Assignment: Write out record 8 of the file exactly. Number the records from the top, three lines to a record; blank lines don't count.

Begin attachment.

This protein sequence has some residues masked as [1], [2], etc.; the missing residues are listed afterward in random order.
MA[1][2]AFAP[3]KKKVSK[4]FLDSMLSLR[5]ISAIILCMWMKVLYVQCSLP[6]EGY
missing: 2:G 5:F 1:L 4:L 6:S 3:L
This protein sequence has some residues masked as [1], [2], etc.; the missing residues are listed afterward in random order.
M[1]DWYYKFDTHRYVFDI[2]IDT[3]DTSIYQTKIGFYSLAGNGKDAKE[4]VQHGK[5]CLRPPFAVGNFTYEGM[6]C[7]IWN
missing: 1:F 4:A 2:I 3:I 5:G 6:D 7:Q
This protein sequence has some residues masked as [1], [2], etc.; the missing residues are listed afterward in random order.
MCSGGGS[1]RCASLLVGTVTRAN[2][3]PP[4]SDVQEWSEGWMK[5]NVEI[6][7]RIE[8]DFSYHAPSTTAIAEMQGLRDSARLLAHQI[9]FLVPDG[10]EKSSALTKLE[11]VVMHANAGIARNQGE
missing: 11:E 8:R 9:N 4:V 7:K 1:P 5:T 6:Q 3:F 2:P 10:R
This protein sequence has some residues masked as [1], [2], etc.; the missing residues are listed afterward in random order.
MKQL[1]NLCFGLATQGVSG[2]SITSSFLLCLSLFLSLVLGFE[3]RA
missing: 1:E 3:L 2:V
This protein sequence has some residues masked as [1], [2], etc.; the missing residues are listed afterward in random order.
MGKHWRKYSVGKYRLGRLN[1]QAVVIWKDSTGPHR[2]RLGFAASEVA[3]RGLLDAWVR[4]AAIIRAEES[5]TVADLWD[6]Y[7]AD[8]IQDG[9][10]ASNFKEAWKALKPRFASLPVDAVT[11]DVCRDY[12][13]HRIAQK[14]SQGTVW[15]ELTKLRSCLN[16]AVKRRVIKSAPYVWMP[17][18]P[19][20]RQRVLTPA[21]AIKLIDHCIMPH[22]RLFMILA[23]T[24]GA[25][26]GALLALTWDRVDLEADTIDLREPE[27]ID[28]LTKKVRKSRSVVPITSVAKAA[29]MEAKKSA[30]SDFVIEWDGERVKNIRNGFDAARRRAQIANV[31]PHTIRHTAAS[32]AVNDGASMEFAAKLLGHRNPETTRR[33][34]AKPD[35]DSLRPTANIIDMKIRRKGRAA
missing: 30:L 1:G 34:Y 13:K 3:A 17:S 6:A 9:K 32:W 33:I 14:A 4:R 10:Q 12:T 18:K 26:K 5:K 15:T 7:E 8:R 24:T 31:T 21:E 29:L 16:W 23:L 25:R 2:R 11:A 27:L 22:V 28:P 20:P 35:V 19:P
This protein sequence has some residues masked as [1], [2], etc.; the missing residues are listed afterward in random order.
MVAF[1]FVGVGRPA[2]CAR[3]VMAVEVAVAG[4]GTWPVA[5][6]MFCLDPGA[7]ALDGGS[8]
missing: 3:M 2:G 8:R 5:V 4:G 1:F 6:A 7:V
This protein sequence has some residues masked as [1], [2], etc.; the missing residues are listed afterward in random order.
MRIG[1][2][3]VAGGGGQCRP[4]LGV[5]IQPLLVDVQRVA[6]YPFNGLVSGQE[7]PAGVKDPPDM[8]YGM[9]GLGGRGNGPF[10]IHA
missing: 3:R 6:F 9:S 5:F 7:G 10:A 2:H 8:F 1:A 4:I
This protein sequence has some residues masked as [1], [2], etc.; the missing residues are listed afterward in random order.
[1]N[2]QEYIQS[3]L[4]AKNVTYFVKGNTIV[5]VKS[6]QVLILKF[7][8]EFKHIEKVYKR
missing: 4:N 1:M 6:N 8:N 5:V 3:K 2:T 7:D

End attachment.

This protein sequence has some residues masked as [1], [2], etc.; the missing residues are listed afterward in random order.
[1]N[2]QEYIQS[3]L[4]AKNVTYFVKGNTIV[5]VKS[6]QVLILKF[7][8]EFKHIEKVYKR
missing: 4:N 1:M 6:N 8:N 5:V 3:K 2:T 7:D